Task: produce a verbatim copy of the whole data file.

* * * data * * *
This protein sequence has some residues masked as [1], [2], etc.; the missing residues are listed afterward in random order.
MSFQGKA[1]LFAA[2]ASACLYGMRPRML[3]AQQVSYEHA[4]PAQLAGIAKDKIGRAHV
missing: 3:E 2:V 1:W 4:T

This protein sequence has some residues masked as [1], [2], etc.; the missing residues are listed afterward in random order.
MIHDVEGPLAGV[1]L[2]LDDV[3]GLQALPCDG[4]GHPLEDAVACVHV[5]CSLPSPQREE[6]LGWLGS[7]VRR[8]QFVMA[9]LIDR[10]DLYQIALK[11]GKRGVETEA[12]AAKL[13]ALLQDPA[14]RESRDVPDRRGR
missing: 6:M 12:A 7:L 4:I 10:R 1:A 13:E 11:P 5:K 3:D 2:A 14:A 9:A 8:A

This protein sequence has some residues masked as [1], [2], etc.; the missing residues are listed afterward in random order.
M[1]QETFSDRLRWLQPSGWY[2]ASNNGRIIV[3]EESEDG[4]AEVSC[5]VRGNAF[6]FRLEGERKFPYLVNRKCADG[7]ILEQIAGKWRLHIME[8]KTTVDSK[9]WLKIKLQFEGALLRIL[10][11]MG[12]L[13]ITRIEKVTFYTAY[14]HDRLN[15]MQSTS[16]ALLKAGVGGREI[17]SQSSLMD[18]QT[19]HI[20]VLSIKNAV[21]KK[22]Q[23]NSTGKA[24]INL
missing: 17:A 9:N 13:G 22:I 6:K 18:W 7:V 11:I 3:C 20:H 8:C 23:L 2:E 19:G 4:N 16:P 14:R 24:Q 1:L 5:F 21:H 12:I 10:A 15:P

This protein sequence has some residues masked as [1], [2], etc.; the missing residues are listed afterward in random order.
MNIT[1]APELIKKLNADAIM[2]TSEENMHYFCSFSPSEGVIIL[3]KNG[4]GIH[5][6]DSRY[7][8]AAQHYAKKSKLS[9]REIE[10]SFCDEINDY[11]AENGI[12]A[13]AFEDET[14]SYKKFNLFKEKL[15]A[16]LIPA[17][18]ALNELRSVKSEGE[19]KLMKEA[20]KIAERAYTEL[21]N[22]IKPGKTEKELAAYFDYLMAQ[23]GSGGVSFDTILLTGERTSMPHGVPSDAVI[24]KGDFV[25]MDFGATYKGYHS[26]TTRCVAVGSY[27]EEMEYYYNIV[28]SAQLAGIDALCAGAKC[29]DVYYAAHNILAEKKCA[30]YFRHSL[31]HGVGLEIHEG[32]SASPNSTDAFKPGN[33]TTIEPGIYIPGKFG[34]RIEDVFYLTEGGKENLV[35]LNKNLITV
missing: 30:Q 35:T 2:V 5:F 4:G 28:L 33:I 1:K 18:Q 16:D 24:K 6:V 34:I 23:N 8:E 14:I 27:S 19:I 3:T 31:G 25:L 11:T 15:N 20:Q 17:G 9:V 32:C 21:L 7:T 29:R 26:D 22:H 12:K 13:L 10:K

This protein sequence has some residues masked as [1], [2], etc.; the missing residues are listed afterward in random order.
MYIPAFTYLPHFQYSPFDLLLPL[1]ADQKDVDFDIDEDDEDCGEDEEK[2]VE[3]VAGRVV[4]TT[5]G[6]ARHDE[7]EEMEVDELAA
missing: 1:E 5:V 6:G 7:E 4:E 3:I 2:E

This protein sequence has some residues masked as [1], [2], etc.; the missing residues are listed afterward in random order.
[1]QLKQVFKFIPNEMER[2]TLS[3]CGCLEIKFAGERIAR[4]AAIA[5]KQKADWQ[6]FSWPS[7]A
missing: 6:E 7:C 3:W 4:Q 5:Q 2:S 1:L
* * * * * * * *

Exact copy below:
This protein sequence has some residues masked as [1], [2], etc.; the missing residues are listed afterward in random order.
MSFQGKA[1]LFAA[2]ASACLYGMRPRML[3]AQQVSYEHA[4]PAQLAGIAKDKIGRAHV
missing: 3:E 2:V 1:W 4:T

This protein sequence has some residues masked as [1], [2], etc.; the missing residues are listed afterward in random order.
MIHDVEGPLAGV[1]L[2]LDDV[3]GLQALPCDG[4]GHPLEDAVACVHV[5]CSLPSPQREE[6]LGWLGS[7]VRR[8]QFVMA[9]LIDR[10]DLYQIALK[11]GKRGVETEA[12]AAKL[13]ALLQDPA[14]RESRDVPDRRGR
missing: 6:M 12:A 7:L 4:I 10:R 1:A 13:E 11:P 5:K 3:D 2:A 14:A 9:A 8:A

This protein sequence has some residues masked as [1], [2], etc.; the missing residues are listed afterward in random order.
M[1]QETFSDRLRWLQPSGWY[2]ASNNGRIIV[3]EESEDG[4]AEVSC[5]VRGNAF[6]FRLEGERKFPYLVNRKCADG[7]ILEQIAGKWRLHIME[8]KTTVDSK[9]WLKIKLQFEGALLRIL[10][11]MG[12]L[13]ITRIEKVTFYTAY[14]HDRLN[15]MQSTS[16]ALLKAGVGGREI[17]SQSSLMD[18]QT[19]HI[20]VLSIKNAV[21]KK[22]Q[23]NSTGKA[24]INL
missing: 17:A 9:N 13:G 22:I 6:K 18:W 7:V 11:I 3:C 20:H 8:C 23:L 2:E 19:G 4:N 16:P 14:R 24:Q 1:L 5:F 21:H 12:I 10:A 15:P

This protein sequence has some residues masked as [1], [2], etc.; the missing residues are listed afterward in random order.
MNIT[1]APELIKKLNADAIM[2]TSEENMHYFCSFSPSEGVIIL[3]KNG[4]GIH[5][6]DSRY[7][8]AAQHYAKKSKLS[9]REIE[10]SFCDEINDY[11]AENGI[12]A[13]AFEDET[14]SYKKFNLFKEKL[15]A[16]LIPA[17][18]ALNELRSVKSEGE[19]KLMKEA[20]KIAERAYTEL[21]N[22]IKPGKTEKELAAYFDYLMAQ[23]GSGGVSFDTILLTGERTSMPHGVPSDAVI[24]KGDFV[25]MDFGATYKGYHS[26]TTRCVAVGSY[27]EEMEYYYNIV[28]SAQLAGIDALCAGAKC[29]DVYYAAHNILAEKKCA[30]YFRHSL[31]HGVGLEIHEG[32]SASPNSTDAFKPGN[33]TTIEPGIYIPGKFG[34]RIEDVFYLTEGGKENLV[35]LNKNLITV
missing: 30:Q 35:T 2:V 5:F 4:G 28:L 33:I 1:K 18:Q 16:D 24:K 6:V 34:I 23:N 8:E 14:I 27:S 19:I 3:T 31:G 25:L 11:T 15:N 20:Q 17:G 9:V 32:C 21:L 7:T 29:R 26:D 22:H 12:K 13:L 10:K

This protein sequence has some residues masked as [1], [2], etc.; the missing residues are listed afterward in random order.
MYIPAFTYLPHFQYSPFDLLLPL[1]ADQKDVDFDIDEDDEDCGEDEEK[2]VE[3]VAGRVV[4]TT[5]G[6]ARHDE[7]EEMEVDELAA
missing: 1:E 5:V 6:G 7:E 4:E 3:I 2:E

This protein sequence has some residues masked as [1], [2], etc.; the missing residues are listed afterward in random order.
[1]QLKQVFKFIPNEMER[2]TLS[3]CGCLEIKFAGERIAR[4]AAIA[5]KQKADWQ[6]FSWPS[7]A
missing: 6:E 7:C 3:W 4:Q 5:Q 2:S 1:L